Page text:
Dotted Line Dotted Line

Poetry Winter 2020    fiction    all issues

Cover of Poetry Winter 20


French silk sample book

Paula Reed Nancarrow
Morning Coffee
& other poems

Jill Burkey
& other poems

Oak Morse
Boys Born out of Blues
& other poems

Beatrix Bondor
Engine Ode
& other poems

Monique Jonath
a mi sheberach
& other poems

Lisa Rachel Apple
& other poems

Gillian Freebody
The Human Condition
& other poems

Kirsten Hippe-Rychlik
and we are echoes
& other poems

Devon Bohm
& other poems

Jeddie Sophronius
I Rest My Mother Tongue
& other poems

John Delaney
Poem as Map
& other poems

Elizabeth Bayou-Grace
Fire in Paradise
& other poems

In Utero
& other poems

Michelle Lerner
Ode to Exhaustion
& other poems

William French
I Have Never Been
& other poems

Josiah Patterson Wheatley
Coeur de Fleurs
& other poems

Karo Ska
womb song
& other poems

Robyn Joy
& other poems

Han Raschka
Love Language
& other poems

Rebbekah Vega-Romero
The Memory in My Pinky
& other poems

Gilaine Fiezmont
Europe, too, Came from Somewhere Else
& other poems

Scott Ruescher
At the Childhood Home of Ozzy Osbourne
& other poems

Emily R. Daniel
Visitation Dreams
& other poems

Lindsay Gioffre
Toxicodendron Radicans [Sonnet 1]
& other poems

Gillian Freebody


Insatiable and incensed, night tracked us

as it always does, its scope unstable but poised,

crouched on hind legs in the highest branches—

a deadly reconnaissance welcome in its regularity,

but weighted now with the inconceivable notion

that one day soon it may not be, and then what?

But the brain, in its impeccable muscle machinery

will not let us dawdle there,

and which one of us would, our mutual ambitions

rushing in a torrent toward the charred horizon

like a hemorrhaging, bestial herd let loose

in a landscape torn from the radar, ripped

free from any recognizable topography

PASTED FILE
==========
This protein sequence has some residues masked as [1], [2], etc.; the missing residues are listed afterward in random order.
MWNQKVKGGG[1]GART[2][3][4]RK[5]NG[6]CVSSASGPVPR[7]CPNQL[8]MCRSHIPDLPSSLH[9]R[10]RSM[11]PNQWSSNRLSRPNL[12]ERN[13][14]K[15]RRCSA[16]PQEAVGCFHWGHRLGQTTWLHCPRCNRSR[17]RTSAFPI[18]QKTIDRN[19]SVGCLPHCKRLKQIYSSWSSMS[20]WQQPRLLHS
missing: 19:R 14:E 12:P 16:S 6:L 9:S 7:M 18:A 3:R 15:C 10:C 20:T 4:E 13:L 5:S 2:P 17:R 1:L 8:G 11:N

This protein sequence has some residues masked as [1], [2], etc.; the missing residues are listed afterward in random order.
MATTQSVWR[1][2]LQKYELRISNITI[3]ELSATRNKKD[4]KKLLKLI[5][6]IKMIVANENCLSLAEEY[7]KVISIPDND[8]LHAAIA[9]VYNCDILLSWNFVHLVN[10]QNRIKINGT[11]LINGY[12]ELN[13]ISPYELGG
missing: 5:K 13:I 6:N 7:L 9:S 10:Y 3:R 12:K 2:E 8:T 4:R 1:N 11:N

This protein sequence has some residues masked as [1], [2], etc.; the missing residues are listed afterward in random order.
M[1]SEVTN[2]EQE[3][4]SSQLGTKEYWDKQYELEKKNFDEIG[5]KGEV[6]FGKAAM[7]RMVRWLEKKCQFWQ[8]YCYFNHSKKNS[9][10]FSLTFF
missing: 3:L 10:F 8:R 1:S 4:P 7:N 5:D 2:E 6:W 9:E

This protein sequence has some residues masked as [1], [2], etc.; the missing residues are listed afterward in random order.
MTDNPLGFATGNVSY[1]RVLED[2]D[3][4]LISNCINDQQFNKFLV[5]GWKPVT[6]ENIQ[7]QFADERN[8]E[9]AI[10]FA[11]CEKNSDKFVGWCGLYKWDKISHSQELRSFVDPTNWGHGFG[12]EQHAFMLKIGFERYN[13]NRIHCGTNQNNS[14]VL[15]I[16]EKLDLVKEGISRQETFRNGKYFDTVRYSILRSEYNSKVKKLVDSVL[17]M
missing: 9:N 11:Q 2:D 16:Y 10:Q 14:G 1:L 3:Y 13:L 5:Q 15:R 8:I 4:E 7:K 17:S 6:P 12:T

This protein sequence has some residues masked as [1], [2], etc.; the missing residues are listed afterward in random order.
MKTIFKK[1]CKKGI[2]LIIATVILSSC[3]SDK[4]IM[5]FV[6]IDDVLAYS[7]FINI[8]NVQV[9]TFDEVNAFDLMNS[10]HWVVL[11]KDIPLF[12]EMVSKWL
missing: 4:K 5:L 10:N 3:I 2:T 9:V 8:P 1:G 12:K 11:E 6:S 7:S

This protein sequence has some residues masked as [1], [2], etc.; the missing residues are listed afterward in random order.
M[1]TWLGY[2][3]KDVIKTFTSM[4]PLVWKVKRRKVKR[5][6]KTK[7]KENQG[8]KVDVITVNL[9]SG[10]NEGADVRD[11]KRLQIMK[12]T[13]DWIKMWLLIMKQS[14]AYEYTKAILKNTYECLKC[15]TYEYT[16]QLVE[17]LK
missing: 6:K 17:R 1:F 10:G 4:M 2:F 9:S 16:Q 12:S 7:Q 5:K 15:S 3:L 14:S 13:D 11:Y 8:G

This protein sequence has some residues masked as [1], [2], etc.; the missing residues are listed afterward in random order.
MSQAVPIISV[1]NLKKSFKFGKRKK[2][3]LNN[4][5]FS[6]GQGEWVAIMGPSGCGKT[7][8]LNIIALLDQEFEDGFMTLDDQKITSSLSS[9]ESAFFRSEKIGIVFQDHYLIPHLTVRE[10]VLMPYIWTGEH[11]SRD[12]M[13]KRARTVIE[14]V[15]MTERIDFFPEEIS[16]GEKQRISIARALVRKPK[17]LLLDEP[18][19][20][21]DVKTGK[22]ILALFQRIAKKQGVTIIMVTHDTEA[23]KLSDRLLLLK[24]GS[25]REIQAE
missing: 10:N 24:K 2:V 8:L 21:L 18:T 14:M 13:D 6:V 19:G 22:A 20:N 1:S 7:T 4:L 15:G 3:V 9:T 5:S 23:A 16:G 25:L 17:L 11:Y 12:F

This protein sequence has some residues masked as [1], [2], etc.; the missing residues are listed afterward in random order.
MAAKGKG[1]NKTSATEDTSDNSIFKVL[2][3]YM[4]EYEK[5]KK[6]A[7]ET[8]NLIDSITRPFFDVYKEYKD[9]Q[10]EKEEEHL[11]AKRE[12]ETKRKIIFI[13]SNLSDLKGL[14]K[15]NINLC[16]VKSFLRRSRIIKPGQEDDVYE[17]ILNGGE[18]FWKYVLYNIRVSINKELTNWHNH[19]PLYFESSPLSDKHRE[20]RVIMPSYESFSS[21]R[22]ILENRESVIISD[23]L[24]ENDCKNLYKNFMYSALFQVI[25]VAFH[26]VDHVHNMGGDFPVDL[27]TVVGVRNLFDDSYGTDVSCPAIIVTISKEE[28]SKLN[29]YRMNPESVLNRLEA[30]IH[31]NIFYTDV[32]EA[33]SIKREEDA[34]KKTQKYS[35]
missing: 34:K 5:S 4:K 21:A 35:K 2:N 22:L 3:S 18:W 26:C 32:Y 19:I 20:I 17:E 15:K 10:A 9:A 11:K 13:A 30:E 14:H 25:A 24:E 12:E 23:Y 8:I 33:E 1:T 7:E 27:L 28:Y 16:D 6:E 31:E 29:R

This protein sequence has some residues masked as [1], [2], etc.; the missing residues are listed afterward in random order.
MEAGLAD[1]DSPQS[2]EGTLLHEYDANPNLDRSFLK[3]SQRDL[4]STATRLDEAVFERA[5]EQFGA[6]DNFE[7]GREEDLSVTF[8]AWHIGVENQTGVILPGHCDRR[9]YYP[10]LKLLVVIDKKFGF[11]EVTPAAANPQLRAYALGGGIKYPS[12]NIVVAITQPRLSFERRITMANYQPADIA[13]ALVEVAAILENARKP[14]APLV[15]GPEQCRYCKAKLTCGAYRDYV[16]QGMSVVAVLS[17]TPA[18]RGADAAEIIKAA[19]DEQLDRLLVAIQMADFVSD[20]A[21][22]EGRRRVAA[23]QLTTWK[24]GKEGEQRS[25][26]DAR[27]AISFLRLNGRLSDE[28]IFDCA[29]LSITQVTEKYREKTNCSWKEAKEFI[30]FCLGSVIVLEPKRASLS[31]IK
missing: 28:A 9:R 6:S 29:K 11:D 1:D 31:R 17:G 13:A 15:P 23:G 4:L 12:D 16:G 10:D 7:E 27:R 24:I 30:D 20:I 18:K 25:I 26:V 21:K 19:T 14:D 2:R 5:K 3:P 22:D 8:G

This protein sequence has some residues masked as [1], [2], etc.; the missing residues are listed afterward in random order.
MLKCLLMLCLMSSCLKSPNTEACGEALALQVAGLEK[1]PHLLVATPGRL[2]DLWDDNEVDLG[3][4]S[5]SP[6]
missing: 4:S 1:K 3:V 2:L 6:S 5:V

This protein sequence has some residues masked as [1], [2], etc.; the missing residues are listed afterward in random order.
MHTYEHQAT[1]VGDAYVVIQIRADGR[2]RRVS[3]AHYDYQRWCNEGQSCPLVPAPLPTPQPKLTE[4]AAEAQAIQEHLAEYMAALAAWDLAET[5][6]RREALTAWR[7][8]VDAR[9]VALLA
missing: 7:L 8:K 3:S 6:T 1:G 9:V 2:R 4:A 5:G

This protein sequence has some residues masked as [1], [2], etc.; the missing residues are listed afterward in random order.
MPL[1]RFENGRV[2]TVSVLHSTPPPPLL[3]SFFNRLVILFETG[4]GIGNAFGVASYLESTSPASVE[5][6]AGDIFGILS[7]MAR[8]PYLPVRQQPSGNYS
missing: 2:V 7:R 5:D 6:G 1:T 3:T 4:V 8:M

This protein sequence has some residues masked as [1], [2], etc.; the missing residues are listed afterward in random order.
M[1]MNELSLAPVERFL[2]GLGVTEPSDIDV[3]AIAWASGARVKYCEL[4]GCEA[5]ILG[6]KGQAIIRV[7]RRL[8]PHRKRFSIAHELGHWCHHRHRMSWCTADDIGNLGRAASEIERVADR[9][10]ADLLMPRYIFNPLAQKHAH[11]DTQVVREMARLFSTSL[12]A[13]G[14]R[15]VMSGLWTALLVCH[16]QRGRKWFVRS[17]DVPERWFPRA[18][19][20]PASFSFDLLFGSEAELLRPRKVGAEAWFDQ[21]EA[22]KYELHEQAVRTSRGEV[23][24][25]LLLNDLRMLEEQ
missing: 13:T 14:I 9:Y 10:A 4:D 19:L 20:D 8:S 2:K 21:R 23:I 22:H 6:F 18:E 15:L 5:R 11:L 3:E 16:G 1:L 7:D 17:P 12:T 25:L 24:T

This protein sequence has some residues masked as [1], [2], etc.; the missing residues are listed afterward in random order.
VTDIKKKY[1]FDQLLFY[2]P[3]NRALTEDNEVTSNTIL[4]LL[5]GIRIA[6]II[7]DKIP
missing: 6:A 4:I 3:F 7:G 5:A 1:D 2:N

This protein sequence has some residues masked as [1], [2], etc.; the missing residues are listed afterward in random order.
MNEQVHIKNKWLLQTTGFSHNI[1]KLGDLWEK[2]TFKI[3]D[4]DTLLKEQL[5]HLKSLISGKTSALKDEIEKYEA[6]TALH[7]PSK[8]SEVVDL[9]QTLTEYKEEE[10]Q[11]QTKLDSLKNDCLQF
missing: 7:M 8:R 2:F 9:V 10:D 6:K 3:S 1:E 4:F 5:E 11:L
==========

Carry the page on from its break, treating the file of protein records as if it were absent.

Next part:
in a Darwinian map of

every man for himself.

Like the persecuted Jews, we waited,

armed with nothing but our instinct to survive,

adrenaline bucking our nervous system

like Narcan, a holding-your-breath intensity

that never relents but instead explodes

in your veins like atomic energy, that same

mushroom cloud smoke camping out

in your lungs, settling into the marrow,

claiming ownership.

We knew only to mask ourselves—

a parade of educated people

knowing nothing—breeding fear

like the sexless mammals we were—

for how could we touch when our own skin

was shedding its poison, toxins shimmering

like halos around each of us, an impossible barrier,

a noose of false security that could strangle

or save, and which one? And why?

And in this stagnation, we settled, phones silenced,

our voices choked with smoke, the trees

speaking for us, the birds still alive, the cardinal

bending its head to a puddle, its feathers

the red of the blood still beating beneath our skin,

the color we would see if the world swings its sights

our way, catches us in the crosshairs and bears down,

a reticule so precise in its target precision,

we’d shine brilliantly for the briefest of moments

before the final curtain fell.

Single Motherhood

Time sends us far offshore this summer,

catches us watching the morning glory climb,

clipping back those that fall victim

to the unforgiving heat, those eaten through,

those refusing to flower, drawing a line

in the sand that remains absolute.

And, shockingly, in spite of

my inept efforts with water and waiting,

the wine-colored vines double over,

reach up to encircle the makeshift lattice,

curling and climbing with a beauty

that is far more than I deserve.

Thickening as they ascend, they adopt

others, open arms to collect the fragile